The town of Buenavista has a total of 36 villages. Around 40,000 residents can avail themselves of the ID card./PN ILOILO City – The municipality of Buenavista, Guimaras has launched a resident’s identification (ID) card system for faster contact tracing despite the province remaining free from coronavirus disease 2019 (COVID-19) infection. He encouraged the residents – aged five years old and above – to avail themselves of the ID card which is issued by the municipality for free.“Ang local government unit (LGU) nag gasto gid sini para sa protection sang aton pumuluyo, so I appeal to all residents to avail the ID kay free man ini,” said Reyes. Mayor Eugenio Reyes said the ID card is for residents to use at the Buenavista wharf when going to and arriving from Iloilo City and when visiting the municipal office. In order to have the ID card, residents should fill out first a personal data form which they can get from their respective village officials.According to Reyes, they are the first LGU in Western Visayas to implement the ID system which aims to strengthen safety measures against the virus.“The province of Guimaras remains the only province in Western Visayas to be COVID-free, yet we are not complacent. We are exerting all our efforts by observing proper protocols and precautions as mandated by the Inter-Agency Task Force on Emerging Infectious Diseases. Contact tracing to individuals with confirmed, probable and suspected exposure to the virus and isolation and quarantine measures are carried out,” the mayor added. “If they (already) have the ID, they can swipe them in a scanner. A printed receipt indicating the date, time of entry or exit and name of the motorboat will then come out. In case a person is positive for COVID-19, it’s easy to conduct contact tracing,” he explained. For non-residents, they have to fill out the required forms when entering or leaving Buenavista, Reyes added. Mayor Eugenio Reyes of Buenavista, Guimaras swipes his resident identification (ID) card on a scanner at the town’s wharf on July 1. The municipality has launched the ID card system for easier coronavirus disease 2019 contact tracing. RUBY SILUBRICO/PN
The Nelson Daily SportsThe Nelson Leafs managed to hold off a charge from some top competition to finish fourth overall at the Salmon Arm Minor Hockey Bantam Rep Tournament Sunday in the Shuswap Country.The Leafs dropped a semi final contest to the eventual champion from Aldergrove in the team’s final contest Sunday.“We are a Tier III team . . . and this was a Tier II (12-team) tournament so the boys performance exceeded our expectations,” said Nelson coach Jeff Hunt.“In addition, we had two defence injured and one recovering from injury so one forward (Nolan Percival, Grayson Reitmeier or Michael Viala) had to alternate to defence for the weekend,” Hunt added.The Leafs pulled out two come from behind wins over Williams Lake and Salmon Arm before dropping a close two-goal contest to a team from Vancouver.In the first three games Nelson allowed a minuscule seven goals thanks to some solid netminding.“Our goalies Adam Maida and Brayden Pompou were outstanding,” Hunt exclaimed.Brandon Sookro and Viala led the team in scoring. The Reps consist of 14 players and two goalies, with two of the skaters from [email protected]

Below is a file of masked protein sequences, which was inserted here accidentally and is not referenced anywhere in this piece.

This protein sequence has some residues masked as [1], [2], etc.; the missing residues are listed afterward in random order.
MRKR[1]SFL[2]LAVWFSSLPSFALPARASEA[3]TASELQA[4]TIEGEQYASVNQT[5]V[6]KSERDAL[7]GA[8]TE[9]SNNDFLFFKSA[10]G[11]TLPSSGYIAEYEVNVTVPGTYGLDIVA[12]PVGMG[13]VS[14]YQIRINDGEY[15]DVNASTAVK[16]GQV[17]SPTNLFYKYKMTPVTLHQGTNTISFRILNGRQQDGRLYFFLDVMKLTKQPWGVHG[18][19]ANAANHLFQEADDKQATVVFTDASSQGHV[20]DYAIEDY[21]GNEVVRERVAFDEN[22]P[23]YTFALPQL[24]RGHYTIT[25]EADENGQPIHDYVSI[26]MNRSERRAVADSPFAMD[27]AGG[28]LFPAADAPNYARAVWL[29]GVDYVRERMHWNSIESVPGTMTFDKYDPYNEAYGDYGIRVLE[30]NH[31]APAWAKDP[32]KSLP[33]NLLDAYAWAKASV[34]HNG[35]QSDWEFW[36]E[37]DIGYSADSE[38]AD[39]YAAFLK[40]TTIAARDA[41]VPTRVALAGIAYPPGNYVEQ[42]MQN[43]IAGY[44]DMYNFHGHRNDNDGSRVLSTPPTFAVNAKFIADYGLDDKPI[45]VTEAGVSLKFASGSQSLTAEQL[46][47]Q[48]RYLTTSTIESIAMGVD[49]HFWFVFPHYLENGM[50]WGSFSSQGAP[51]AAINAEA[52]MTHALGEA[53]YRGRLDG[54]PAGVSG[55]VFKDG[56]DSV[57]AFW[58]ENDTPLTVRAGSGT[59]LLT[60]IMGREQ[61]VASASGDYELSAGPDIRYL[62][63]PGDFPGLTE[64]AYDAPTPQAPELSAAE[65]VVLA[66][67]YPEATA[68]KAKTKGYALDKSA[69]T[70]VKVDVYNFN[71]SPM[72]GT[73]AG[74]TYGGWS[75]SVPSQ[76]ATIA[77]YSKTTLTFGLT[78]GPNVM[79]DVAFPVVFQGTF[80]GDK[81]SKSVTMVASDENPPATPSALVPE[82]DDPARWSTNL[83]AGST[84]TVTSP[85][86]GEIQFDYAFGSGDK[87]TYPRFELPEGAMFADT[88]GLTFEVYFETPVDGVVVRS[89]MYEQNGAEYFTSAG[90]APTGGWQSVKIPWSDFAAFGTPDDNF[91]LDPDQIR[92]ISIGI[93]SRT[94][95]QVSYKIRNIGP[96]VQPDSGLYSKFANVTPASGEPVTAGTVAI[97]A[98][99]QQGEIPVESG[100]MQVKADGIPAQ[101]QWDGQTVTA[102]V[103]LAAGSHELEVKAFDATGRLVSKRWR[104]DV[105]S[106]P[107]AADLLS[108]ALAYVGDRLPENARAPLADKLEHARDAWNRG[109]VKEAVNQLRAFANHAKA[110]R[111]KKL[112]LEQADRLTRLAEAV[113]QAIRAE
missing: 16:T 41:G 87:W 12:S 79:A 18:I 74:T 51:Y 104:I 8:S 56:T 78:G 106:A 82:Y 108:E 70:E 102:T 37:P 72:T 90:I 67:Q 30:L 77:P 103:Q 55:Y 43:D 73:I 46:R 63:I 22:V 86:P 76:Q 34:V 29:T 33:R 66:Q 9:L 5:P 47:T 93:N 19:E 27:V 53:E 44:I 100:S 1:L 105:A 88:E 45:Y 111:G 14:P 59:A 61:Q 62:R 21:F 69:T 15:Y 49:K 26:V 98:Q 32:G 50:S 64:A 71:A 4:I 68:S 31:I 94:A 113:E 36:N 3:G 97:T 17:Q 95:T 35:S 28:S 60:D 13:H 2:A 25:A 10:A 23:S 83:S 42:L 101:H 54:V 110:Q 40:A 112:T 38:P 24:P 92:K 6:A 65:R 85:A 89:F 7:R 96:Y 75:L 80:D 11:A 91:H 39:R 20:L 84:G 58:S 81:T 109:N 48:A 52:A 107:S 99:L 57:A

Way back in 1959 the late Billy Grammer recorded his biggest hit, Gotta Travel On. The 2011 Grand Forks International Baseball tournament (GFI) is just around the corner, and many baseball players could well be singing this song as they prepare to travel to Grand Forks. It is quite fascinating to follow their stories. We are very much a mobile generation and summer is the main season for packing up and taking off hither and yon. GFI ballplayers are different in that they are not on sightseeing trips nor family visits. Moving around comes with their desire to continue playing a game they love and in many cases to extend their careers. Those in the latter group still have a dream to play professionally and the GFI is a place and event where they have yet another opportunity to hone their skills, grow as athletes and perhaps be noticed by a scout sitting in the stands evaluating talent. In the 31-year history of this glorious tournament the numbers that have visited our community and area are staggering. I looked at only two team rosters from 2010, Lewiston and Team Canada. Lewiston had 15 players from California, representing 14 cities; Team Canada listed 14 players from Ontario, representing 10 communities. And this was less than half their rosters. It is relevant that the B.C. government’s Hosting BC program recently gave $5,000 to the GFI organizing committee. Consider this year’s event. It begins with a team from Australia travelling from the southern hemisphere to play at the GFI. There’s Kevin Atkinson from Surrey, B.C. attended college for four years in New Mexico, played this year in France, came back to play for Canada last month at the World Baseball Challenge in Prince George and will be at the GFI with the Langley Blaze. Another Surrey resident, Nick Senior, has played the last two seasons for the University of British Columbia (UBC) Thunderbirds. This summer he travelled to Saskatchewan to play for the Melville Millionaires in the very competitive Western Major Baseball League. Nick’s season just ended, he was named to the League All-Star team, and will quickly get back to Vancouver and join his UBC teammates as they prepare for another trip to Grand Forks as Team Canada. Dane Donegan from Denver, Colorado completed High School with a grade point average of 4.1, and after doing a lot of research chose to begin his post-secondary education in Canada at UBC where he will also play for the T-Birds baseball team. Dane will be in Grand Forks, and so will his parents. Taylor King is currently pitching for the Sioux City (Iowa) Explorers. Their season ends on Aug. 30 but Taylor has ‘gotta travel on’ for his next stop is Boundary Country. And as this is being written, John Caputo from Toronto is in Moncton, NB, playing third base for Team Ontario at the Canada Cup. Soon afterwards, John will hop on a plane and fly to Vancouver; he is enrolled as a freshman at UBC, and his first game will be at beautiful James Donaldson Park. These travel plans I have mentioned only scratch the surface. Many other baseball players are on the move, journeying to Grand Forks, and this community should be proud to host them for a week. So many athletes and their family members will discover Grand Forks and our area. Sport tourism is now the fastest growing sector of the tourism industry. For three decades thousands have travelled various routes to get to our scenic community to watch baseball. For those of us who live here, our privilege and unique opportunity is to welcome them while displaying warm hospitality.